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HR Surgery: Changes in Employment Tribunal


Emma York our HR specialist recently interviewed Anna Denton-Jones, of Morgan Denton Jones Limited, a niche employment law and training practice based in Cardiff about some landmark changes in Employment Tribunal.

What is the current position?
At the moment, someone wanting to bring a claim in the Employment Tribunal is not charged anything for doing so. There has been a feeling, rightly or wrongly, that that makes it too “easy” for people to bring speculative claims.

When will things be changing?
Next summer – before then further guidance will be issued to help everyone get used to the new system.

How will things change?
The Claimant bringing a claim will have to pay an ‘issue fee’ of £160 or £250 depending on the type of case they are bringing. The lower amount will be for straight forward cases that don’t take up much employment tribunal time, but £250 will be the ‘norm’ for the majority of cases such as unfair dismissal and discrimination. If the case then doesn’t settle (80% of cases do settle at the moment) then before the final Hearing the Claimant will have to pay a further £230 or £950 meaning the average cost of bringing a claim before any legal costs are considered will be £1200. Judges will also have a discretionary power to make an employer who loses a case pay the winning employee their fees.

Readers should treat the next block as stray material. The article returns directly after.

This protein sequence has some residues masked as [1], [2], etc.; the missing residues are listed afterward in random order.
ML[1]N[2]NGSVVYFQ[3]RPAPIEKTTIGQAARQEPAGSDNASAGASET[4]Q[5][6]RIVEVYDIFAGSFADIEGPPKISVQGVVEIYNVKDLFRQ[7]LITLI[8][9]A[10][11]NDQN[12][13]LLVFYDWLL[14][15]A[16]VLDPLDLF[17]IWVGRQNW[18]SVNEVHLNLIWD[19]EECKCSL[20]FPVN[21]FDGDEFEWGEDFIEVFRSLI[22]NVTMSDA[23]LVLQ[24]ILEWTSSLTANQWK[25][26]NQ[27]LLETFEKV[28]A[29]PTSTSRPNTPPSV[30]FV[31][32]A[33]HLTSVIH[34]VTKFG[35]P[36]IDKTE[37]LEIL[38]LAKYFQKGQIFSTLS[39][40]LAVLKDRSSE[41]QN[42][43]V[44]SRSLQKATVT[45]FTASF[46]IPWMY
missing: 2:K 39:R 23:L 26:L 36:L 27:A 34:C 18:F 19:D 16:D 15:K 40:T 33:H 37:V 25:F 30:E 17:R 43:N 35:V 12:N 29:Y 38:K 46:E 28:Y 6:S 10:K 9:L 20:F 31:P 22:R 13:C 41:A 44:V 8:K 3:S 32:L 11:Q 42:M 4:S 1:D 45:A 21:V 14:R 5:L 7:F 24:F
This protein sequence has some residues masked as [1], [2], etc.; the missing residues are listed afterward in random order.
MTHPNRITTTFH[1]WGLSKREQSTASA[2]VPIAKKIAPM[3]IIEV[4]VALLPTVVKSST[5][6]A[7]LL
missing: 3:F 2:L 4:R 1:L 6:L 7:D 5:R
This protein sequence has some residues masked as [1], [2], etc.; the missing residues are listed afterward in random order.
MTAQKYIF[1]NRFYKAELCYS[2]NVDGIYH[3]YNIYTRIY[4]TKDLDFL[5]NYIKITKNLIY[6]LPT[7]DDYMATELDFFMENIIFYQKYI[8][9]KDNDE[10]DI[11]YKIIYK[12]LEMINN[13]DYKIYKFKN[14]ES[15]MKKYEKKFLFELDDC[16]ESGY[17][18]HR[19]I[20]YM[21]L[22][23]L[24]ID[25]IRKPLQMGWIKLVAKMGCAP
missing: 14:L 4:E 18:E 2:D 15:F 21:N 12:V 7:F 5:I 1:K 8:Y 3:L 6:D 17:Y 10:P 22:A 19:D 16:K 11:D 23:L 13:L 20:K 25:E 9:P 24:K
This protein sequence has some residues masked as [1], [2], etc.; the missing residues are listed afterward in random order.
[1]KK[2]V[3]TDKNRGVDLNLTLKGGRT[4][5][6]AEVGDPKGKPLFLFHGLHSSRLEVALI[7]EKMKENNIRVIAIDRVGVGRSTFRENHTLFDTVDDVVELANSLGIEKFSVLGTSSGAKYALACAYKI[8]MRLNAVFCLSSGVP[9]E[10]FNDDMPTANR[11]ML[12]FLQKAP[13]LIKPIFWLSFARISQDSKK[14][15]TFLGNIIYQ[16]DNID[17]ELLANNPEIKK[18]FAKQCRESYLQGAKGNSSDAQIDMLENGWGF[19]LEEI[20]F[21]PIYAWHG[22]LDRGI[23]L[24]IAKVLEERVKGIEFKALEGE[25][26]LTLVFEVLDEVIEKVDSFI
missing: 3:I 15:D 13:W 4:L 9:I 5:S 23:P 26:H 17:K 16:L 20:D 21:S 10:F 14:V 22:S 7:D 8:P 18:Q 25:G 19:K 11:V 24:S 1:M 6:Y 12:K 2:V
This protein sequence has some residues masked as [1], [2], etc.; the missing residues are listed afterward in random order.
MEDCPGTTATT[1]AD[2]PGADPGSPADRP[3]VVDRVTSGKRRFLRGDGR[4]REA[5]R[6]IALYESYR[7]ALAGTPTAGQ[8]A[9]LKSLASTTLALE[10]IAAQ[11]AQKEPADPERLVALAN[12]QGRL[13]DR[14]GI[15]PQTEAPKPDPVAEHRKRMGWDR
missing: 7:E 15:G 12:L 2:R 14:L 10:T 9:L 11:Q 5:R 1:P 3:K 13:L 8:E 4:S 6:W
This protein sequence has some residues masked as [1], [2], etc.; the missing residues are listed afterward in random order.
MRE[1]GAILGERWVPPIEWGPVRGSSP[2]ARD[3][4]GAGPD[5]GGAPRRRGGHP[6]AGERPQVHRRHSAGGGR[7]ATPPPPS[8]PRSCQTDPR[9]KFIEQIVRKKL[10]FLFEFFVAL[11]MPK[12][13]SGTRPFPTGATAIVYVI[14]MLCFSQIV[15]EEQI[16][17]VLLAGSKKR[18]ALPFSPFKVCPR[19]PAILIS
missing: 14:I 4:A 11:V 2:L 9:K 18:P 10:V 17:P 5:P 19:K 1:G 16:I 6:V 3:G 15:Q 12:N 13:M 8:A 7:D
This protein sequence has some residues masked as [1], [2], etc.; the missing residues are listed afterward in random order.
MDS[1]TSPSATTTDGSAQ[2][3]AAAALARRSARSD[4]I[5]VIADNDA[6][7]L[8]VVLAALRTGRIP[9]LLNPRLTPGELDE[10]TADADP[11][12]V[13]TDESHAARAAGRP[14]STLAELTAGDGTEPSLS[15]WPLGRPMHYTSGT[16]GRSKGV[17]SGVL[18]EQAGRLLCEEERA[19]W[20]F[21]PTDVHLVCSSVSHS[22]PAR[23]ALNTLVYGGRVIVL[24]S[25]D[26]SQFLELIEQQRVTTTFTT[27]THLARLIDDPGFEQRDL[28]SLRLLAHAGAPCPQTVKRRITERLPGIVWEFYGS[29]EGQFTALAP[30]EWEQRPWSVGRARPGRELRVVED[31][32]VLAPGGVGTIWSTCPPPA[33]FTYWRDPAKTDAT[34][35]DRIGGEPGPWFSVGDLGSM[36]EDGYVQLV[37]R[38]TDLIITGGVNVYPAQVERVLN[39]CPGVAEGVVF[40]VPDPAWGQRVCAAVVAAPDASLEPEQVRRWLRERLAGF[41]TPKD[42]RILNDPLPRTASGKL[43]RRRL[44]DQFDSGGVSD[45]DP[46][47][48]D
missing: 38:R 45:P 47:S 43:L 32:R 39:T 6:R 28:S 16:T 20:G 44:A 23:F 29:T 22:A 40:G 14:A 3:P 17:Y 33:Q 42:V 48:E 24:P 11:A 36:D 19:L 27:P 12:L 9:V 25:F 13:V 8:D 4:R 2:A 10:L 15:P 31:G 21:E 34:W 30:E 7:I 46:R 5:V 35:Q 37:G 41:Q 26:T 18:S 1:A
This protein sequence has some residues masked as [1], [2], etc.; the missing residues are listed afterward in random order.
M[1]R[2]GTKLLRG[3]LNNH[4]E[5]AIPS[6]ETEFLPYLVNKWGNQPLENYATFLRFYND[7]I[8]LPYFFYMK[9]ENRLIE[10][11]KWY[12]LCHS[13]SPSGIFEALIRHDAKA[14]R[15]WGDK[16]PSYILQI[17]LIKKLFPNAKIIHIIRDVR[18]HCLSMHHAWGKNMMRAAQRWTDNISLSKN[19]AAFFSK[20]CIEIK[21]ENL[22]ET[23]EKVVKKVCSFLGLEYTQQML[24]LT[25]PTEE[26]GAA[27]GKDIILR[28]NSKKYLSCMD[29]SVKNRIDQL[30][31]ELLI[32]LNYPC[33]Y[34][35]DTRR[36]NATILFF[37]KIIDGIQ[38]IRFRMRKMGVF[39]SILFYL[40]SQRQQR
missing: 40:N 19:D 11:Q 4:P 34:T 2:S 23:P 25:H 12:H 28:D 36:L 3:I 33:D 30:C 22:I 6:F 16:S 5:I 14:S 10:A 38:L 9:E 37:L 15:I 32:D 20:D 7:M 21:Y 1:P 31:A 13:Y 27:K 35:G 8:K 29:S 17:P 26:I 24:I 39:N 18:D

What do you think the consequences will be?
Undoubtedly there will be cases where fees put people off complaining, however, I believe they will be in a minority. Most people who bring claims already do so because they feel strongly that they have good grounds to do so.

It will put the pressure on advisers to try and find a solution to a dispute before the deadline for issuing proceedings but employers may be more likely to fight cases, playing brinkmanship with the Claimant to see if they are really willing to put their money where their mouth is and fight especially as the Hearing date gets closer.

What about people who can’t afford to pay?
There will be a system called “remission” for those who cannot afford to pay, for example those already claiming benefits. The threshold income is quite low so, for example, a couple with two children who earn jointly more than £23,860 would be expected to pay their own fees. There have been concerns from those who advise employees that access to justice will be damaged.

Join Anna and Emma at the next HR Insights Session. 

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